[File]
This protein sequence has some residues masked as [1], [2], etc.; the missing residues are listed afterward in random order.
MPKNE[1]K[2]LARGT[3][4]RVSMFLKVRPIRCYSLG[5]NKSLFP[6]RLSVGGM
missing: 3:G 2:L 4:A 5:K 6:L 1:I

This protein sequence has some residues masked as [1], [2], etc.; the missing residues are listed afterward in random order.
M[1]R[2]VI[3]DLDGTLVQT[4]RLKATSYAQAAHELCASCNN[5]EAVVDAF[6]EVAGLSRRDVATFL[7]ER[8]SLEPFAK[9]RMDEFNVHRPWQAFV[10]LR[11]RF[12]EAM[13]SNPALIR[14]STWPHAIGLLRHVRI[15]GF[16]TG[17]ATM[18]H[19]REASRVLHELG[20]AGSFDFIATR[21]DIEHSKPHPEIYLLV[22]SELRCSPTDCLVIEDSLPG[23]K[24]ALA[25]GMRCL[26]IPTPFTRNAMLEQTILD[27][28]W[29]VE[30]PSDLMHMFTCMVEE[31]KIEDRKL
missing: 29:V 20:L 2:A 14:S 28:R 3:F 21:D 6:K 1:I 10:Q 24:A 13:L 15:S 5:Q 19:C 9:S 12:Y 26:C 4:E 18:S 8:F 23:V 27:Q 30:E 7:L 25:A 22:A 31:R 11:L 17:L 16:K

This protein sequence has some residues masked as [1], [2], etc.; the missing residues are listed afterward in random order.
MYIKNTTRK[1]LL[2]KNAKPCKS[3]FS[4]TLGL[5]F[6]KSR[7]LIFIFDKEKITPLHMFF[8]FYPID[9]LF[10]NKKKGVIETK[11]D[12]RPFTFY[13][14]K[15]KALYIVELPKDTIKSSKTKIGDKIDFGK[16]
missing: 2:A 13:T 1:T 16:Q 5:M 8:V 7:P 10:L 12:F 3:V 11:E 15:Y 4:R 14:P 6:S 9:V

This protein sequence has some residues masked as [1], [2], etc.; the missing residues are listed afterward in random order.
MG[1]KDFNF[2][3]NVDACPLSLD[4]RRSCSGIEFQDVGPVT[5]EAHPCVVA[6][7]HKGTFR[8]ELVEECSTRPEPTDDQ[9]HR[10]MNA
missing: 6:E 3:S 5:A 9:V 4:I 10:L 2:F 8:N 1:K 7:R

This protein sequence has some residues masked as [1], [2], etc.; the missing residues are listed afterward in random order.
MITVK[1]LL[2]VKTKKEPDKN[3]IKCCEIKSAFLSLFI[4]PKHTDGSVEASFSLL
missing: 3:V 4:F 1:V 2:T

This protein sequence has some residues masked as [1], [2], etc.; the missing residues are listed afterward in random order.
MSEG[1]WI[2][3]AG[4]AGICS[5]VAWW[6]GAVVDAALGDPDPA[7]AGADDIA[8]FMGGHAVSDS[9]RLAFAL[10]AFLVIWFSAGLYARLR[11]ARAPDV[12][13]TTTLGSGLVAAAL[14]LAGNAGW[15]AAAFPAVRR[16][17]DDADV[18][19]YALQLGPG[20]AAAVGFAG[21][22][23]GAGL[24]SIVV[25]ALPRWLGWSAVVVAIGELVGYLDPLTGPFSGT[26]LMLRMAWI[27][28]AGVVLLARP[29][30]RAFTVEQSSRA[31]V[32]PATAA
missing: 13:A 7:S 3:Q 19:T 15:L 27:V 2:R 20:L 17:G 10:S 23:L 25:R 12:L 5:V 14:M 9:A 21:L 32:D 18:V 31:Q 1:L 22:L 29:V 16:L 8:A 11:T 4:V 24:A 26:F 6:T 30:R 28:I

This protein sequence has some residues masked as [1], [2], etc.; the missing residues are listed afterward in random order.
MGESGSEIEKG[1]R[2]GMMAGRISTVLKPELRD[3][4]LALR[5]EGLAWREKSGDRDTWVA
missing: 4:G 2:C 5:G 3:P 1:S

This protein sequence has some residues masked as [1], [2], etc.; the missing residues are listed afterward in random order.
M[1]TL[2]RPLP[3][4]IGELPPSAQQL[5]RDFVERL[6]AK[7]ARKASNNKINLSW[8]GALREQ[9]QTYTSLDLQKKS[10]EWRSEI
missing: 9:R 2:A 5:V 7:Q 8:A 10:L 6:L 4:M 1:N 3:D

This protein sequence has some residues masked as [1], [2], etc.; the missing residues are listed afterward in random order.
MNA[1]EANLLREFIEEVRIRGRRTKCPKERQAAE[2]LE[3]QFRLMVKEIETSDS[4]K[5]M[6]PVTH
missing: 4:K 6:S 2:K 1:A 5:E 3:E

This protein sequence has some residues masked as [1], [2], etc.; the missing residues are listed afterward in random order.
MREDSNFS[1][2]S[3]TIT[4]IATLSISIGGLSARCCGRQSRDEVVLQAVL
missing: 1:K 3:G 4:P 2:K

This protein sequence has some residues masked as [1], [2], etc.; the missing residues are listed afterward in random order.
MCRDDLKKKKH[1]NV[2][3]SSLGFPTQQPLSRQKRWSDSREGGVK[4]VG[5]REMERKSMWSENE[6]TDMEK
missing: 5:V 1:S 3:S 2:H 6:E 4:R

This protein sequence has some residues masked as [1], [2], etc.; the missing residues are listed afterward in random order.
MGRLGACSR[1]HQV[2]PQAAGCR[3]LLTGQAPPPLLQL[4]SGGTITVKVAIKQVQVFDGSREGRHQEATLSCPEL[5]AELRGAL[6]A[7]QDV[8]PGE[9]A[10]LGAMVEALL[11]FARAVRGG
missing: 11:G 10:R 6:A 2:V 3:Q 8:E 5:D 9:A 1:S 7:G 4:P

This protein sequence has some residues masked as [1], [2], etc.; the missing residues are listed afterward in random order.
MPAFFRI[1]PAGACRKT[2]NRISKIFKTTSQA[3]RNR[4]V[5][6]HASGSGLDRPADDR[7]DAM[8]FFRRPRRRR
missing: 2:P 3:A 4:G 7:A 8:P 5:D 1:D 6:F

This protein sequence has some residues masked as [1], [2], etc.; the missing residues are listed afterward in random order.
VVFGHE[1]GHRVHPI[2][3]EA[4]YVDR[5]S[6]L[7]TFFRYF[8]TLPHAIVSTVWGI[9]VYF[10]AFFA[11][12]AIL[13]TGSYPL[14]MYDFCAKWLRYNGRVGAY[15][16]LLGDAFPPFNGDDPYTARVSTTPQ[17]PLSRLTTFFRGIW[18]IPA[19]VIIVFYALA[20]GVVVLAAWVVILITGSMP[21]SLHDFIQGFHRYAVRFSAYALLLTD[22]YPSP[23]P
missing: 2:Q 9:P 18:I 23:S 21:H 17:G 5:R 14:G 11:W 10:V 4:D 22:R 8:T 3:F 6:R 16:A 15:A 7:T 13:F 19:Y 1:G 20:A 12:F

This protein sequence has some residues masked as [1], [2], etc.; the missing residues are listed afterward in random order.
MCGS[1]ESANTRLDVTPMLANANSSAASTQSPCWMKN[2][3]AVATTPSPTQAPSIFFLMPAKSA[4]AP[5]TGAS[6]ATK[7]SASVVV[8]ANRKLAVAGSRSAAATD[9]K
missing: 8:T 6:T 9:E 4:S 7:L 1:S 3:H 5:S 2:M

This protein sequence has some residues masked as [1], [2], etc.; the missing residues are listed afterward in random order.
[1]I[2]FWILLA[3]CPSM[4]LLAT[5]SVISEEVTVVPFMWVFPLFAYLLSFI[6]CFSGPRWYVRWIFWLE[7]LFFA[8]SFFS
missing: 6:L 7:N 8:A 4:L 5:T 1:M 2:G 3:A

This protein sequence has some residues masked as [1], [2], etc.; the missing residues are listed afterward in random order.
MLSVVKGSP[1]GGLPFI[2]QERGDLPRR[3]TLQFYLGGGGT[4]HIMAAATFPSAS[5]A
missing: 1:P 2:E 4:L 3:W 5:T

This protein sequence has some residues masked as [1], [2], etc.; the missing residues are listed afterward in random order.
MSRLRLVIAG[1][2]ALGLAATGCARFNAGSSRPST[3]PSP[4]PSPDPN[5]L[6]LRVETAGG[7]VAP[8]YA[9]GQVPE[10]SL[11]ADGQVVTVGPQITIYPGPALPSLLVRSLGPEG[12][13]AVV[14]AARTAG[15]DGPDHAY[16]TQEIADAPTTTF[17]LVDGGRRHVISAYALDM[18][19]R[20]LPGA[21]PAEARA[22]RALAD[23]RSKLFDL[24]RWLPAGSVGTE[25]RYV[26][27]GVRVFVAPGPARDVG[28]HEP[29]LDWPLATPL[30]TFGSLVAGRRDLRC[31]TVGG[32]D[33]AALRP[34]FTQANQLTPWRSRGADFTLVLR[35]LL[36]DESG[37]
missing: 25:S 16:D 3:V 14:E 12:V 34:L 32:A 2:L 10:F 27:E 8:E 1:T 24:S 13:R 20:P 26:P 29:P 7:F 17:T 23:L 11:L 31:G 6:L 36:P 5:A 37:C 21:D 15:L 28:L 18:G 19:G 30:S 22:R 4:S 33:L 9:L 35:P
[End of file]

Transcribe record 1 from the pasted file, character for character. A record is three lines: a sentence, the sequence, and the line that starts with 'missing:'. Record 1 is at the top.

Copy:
This protein sequence has some residues masked as [1], [2], etc.; the missing residues are listed afterward in random order.
MPKNE[1]K[2]LARGT[3][4]RVSMFLKVRPIRCYSLG[5]NKSLFP[6]RLSVGGM
missing: 3:G 2:L 4:A 5:K 6:L 1:I